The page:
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Mary was proud of her son, David. He was nineteen and at that time in life when most young men would be working to earn money, buy cars, and date girls. But he chose to serve as a missionary to South America. He was going to be working in some areas of great poverty and would be helping the people learn to take care of themselves and better their circumstances.

But Mary also worried about David. There had been hurricanes and other natural disasters where he was going, and there were disease and food shortages. Living conditions there would be hard. As she hugged him goodbye, she promised to send him packages to encourage him and help him remember her love.

David hadn’t even been gone a day before Mary mailed off the first “care package.” She packed it with cookies and letters of encouragement. The next week she mailed a package and a letter later in the week so David would get them at different times. She also emailed him on the one day each week he had email access. That became the norm from then on. But when she received emails back from David, it didn’t take long for Mary to realize that her letters were arriving, but the packages were not. And David said the letters were even arriving opened.

Mary contemplated what she could do. She contacted those who were in charge of the missionary efforts there, and she found that once a month there was a flight going down, and she could send her packages on it. That was discouraging to Mary. She had hoped to send a package every week for her son, and extra ones for special occasions.

When she heard that a big storm was coming in to the area where David was working, she decided she couldn’t wait for the flight and had to try again. She packaged up a box that included warm clothes. But she did something that she hoped would help. In big letters on the warm red sweater that she sent, she appliqued David’s name in blazing white letters. It would be impossible to miss. She hoped that would deter the thief.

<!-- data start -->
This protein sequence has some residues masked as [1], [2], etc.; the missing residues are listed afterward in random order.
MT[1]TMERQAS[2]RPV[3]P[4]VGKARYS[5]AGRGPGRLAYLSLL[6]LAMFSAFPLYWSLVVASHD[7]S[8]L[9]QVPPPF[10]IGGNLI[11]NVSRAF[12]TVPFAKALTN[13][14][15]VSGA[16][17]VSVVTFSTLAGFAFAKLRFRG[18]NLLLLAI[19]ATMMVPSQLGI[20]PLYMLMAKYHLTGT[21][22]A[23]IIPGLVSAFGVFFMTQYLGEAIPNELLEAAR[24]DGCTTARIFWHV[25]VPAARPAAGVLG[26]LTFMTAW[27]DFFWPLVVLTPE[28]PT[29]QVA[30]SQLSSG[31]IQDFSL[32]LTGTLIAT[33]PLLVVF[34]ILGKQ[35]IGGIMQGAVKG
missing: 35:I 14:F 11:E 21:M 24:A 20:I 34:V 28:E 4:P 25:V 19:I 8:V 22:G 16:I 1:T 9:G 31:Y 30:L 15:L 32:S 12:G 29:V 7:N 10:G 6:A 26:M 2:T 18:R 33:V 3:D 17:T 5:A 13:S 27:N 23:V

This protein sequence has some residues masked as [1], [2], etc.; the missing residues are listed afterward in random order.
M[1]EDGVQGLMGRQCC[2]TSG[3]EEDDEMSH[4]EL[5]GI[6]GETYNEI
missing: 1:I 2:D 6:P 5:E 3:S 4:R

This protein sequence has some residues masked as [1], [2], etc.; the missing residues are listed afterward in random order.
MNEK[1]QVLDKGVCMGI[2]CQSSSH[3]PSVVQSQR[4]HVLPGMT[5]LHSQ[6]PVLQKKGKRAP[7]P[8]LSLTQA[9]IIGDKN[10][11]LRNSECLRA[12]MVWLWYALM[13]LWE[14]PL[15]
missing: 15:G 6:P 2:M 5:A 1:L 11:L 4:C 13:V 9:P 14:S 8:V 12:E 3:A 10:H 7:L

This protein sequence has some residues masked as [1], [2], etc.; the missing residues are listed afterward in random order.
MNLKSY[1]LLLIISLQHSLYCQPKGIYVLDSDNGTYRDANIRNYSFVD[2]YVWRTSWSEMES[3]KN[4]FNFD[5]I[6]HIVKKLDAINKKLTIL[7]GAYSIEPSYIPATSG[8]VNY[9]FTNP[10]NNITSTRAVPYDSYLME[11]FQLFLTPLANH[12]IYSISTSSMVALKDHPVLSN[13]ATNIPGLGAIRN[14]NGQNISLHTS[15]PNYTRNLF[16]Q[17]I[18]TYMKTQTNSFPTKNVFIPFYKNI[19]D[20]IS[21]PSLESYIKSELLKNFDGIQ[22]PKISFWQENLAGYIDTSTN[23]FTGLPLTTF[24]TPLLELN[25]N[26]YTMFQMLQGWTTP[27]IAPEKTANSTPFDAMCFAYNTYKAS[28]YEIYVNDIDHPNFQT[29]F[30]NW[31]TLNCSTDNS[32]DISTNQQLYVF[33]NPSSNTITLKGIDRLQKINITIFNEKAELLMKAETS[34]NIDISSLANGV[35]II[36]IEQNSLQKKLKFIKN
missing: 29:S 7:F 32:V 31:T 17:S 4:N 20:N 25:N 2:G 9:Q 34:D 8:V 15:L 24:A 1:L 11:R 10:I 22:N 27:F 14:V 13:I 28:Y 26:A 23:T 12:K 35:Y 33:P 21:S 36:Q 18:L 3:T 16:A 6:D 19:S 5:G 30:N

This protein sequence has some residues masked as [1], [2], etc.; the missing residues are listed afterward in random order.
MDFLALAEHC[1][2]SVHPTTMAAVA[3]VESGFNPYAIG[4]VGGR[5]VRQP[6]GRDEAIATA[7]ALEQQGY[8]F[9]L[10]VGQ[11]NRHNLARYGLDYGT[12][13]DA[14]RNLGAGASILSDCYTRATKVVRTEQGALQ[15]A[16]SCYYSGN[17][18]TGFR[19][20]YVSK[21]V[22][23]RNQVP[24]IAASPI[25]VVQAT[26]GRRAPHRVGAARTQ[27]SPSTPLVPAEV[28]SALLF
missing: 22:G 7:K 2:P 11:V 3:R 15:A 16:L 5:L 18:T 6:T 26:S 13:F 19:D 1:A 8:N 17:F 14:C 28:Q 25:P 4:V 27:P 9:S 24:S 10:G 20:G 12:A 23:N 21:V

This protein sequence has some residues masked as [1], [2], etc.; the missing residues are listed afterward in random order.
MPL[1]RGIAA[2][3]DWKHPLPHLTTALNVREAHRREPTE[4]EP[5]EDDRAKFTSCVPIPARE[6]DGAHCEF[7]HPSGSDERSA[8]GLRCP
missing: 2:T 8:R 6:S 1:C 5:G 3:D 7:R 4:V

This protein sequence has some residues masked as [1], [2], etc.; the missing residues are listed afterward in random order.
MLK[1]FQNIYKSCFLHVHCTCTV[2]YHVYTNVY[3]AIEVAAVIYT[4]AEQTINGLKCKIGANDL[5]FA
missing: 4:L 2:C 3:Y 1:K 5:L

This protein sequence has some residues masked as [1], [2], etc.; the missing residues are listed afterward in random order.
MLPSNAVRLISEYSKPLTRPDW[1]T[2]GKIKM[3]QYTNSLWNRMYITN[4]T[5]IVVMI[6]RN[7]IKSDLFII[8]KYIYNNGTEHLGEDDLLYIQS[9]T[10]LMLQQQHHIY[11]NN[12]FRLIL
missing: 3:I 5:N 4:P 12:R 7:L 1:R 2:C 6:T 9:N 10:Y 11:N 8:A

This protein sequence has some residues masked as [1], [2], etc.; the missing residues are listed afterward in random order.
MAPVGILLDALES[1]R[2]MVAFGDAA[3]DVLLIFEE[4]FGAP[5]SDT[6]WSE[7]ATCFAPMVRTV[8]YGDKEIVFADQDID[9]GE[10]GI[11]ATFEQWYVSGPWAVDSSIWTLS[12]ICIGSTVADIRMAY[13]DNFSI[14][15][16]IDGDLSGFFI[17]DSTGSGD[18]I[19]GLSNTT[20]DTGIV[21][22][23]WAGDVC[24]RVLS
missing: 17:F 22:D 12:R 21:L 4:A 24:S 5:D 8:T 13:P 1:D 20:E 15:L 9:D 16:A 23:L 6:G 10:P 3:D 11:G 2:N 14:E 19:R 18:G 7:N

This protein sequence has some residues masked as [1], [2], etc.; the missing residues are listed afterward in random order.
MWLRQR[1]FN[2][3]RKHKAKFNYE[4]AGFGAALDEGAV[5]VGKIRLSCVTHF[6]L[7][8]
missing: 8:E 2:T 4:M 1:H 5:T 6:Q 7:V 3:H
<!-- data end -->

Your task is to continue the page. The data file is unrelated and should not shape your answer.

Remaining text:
The storm hit, and she hoped and prayed her son got his package, but in the next email she was upset to find out the package had never arrived. At least, it hadn’t arrived to David. He said that the postmaster was wearing a beautiful red sweater with the name “David” as big as life on it. It obviously meant nothing to the postmaster, who knew no English.

Mary was furious. She was determined to do something, especially when David wrote that the postmaster, because of his position in the town, made more money than anyone else. That made her maddest of all. David had given up other things he wanted to do in life to help people living in poverty, and the one man in the town who needed it least was stealing David’s packages.

She thought for a long time and finally hit on a plan that she felt might at least give a little justice. She once more created a special package and mailed it to David. And when she finally received an email from David asking about something he had seen, she knew her plan had worked. David’s email simply said, “Mom, the postmaster thought he was popular because all of the American tourists wanted selfies with him to post online. He thought it was because of the new, beautiful clothes he was wearing. He didn’t realize the words on them said things like ‘I stole this from a missionary’ and ‘I’m a thief.’ It has created quite a stir. I can’t imagine where he might have gotten clothes like that.  :)”

But David’s next line was the best. He simply said, “Maybe he’ll learn it isn’t good to mess with a mother’s love.”